Photo: Mecca Laa Laa wears a 'Burkini' on her first surf lifesaving patrol at North Cronulla Beach in Sydney, Australia / Getty Images A top French court on Friday overturned a controversial, temporary ban on the "burkini," a swimsuit that covers most of the body.
The Council of State's ruling applies to one town -- Villeneuve-Loubet -- but the decision is expected to set a legal precedent for several other seaside towns that have issued similar bans, CNN reported.
Human rights groups and other argued the French government telling Muslim women what they can't wear is just as bad as governments in the Middle East telling women what they must wear.
France's debate over Islamic clothing has been ongoing for decades, but in 2004, France officially banned hijabs from public schools, as well as other religious articles like Christian crosses and Jewish kippahs, reports The Independent. This decision was in line with their national concept of laïcité, the principle of keeping religion out of public affairs and fostering a post-religious society.
In 2011, the country officially banned wearing full face coverings in public, which includes burqas and niqabs. Many Muslim women saw this move as a violation of their religious rights and some even brought lawsuits against the French government.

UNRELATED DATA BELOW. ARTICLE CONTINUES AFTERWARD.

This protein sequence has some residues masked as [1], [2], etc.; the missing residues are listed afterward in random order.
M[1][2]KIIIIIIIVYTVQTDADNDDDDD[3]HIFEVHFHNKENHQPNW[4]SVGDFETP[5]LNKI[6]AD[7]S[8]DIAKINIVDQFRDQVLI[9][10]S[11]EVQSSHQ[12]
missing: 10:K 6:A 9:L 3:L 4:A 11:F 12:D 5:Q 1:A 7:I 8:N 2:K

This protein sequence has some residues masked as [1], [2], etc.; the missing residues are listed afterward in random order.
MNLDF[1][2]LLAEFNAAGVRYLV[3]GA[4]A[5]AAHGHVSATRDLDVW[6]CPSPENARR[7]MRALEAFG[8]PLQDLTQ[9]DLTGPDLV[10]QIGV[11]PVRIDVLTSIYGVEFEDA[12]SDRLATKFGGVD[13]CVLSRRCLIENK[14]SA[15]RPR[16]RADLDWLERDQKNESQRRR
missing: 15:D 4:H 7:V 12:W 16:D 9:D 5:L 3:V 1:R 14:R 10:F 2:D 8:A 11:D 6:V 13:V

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This summer, the contention between French secularism and Islamic clothing made its way to the beach. Three French towns, Cannes, Villeneuve-Loubet and Sisco, banned the full-coverage burkini from being worn in public. The ban in Sisco, on the island of Corsica, was put into effect after a beach brawl was allegedly prompted by people taking photos of women swimming in burkinis, reports The Los Angeles Time.
According to the mayor of Cannes, the reason for the burkini ban was the same as the national burqa ban; burkinis don't respect "good morals and secularism," he told the Associated Press. But Muslim women see it quite differently.
"Here in France we have a principal of secularism... but this law only talks about Muslim women," Feiza Ben Mohamed, spokeswoman for the Southern Federation of Muslims, told The Local. "The mayor (of Cannes) talks about protecting public order, which means he thinks the presence of a Muslim woman on a beach will cause trouble," she said.
"He also invokes the fight against terrorism so he is basically saying a Muslim woman who wears a burkini is a terrorist. Yet again it's ordinary Muslims who pay for the actions of terrorists even though they had nothing to do with it," Ben Mohamed added.
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